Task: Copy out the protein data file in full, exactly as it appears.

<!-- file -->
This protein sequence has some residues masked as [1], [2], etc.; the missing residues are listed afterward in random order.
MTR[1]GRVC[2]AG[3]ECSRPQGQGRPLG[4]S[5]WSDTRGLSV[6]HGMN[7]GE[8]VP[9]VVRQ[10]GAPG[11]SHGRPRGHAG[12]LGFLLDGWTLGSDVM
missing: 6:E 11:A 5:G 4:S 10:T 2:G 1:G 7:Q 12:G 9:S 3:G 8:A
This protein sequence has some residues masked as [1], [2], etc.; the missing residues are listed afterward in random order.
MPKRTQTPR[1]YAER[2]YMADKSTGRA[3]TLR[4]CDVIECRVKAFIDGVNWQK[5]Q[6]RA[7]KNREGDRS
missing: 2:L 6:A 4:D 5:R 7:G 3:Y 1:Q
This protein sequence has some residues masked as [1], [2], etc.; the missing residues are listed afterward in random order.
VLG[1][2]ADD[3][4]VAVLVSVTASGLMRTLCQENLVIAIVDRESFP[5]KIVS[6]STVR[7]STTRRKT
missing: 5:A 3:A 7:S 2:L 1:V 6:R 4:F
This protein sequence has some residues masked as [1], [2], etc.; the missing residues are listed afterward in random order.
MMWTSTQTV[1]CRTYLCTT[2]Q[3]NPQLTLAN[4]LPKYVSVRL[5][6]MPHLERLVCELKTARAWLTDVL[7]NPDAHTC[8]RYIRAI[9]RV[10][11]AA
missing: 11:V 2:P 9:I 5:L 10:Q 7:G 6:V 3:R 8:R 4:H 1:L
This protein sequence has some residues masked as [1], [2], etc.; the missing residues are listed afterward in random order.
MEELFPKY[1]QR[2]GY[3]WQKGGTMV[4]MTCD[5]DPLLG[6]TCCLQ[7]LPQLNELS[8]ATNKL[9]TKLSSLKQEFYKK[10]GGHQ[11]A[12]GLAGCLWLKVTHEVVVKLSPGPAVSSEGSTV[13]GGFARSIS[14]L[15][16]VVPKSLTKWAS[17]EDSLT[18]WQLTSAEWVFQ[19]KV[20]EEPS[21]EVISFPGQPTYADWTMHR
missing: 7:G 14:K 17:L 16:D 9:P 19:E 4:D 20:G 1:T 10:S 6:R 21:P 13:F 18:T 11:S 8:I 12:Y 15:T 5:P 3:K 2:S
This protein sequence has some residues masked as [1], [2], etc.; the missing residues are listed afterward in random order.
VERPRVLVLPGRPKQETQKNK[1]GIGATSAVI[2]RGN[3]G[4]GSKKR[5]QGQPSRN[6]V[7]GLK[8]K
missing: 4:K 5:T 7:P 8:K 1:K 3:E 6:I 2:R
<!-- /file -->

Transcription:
This protein sequence has some residues masked as [1], [2], etc.; the missing residues are listed afterward in random order.
MTR[1]GRVC[2]AG[3]ECSRPQGQGRPLG[4]S[5]WSDTRGLSV[6]HGMN[7]GE[8]VP[9]VVRQ[10]GAPG[11]SHGRPRGHAG[12]LGFLLDGWTLGSDVM
missing: 6:E 11:A 5:G 4:S 10:T 2:G 1:G 7:Q 12:G 9:S 3:G 8:A
This protein sequence has some residues masked as [1], [2], etc.; the missing residues are listed afterward in random order.
MPKRTQTPR[1]YAER[2]YMADKSTGRA[3]TLR[4]CDVIECRVKAFIDGVNWQK[5]Q[6]RA[7]KNREGDRS
missing: 2:L 6:A 4:D 5:R 7:G 3:Y 1:Q
This protein sequence has some residues masked as [1], [2], etc.; the missing residues are listed afterward in random order.
VLG[1][2]ADD[3][4]VAVLVSVTASGLMRTLCQENLVIAIVDRESFP[5]KIVS[6]STVR[7]STTRRKT
missing: 5:A 3:A 7:S 2:L 1:V 6:R 4:F
This protein sequence has some residues masked as [1], [2], etc.; the missing residues are listed afterward in random order.
MMWTSTQTV[1]CRTYLCTT[2]Q[3]NPQLTLAN[4]LPKYVSVRL[5][6]MPHLERLVCELKTARAWLTDVL[7]NPDAHTC[8]RYIRAI[9]RV[10][11]AA
missing: 11:V 2:P 9:I 5:L 10:Q 7:G 6:V 3:R 8:R 4:H 1:L
This protein sequence has some residues masked as [1], [2], etc.; the missing residues are listed afterward in random order.
MEELFPKY[1]QR[2]GY[3]WQKGGTMV[4]MTCD[5]DPLLG[6]TCCLQ[7]LPQLNELS[8]ATNKL[9]TKLSSLKQEFYKK[10]GGHQ[11]A[12]GLAGCLWLKVTHEVVVKLSPGPAVSSEGSTV[13]GGFARSIS[14]L[15][16]VVPKSLTKWAS[17]EDSLT[18]WQLTSAEWVFQ[19]KV[20]EEPS[21]EVISFPGQPTYADWTMHR
missing: 7:G 14:K 17:L 16:D 9:P 19:E 4:D 20:G 1:T 10:S 6:R 21:P 13:F 18:T 11:S 8:I 12:Y 15:T 5:P 3:K 2:S
This protein sequence has some residues masked as [1], [2], etc.; the missing residues are listed afterward in random order.
VERPRVLVLPGRPKQETQKNK[1]GIGATSAVI[2]RGN[3]G[4]GSKKR[5]QGQPSRN[6]V[7]GLK[8]K
missing: 4:K 5:T 7:P 8:K 1:K 3:E 6:I 2:R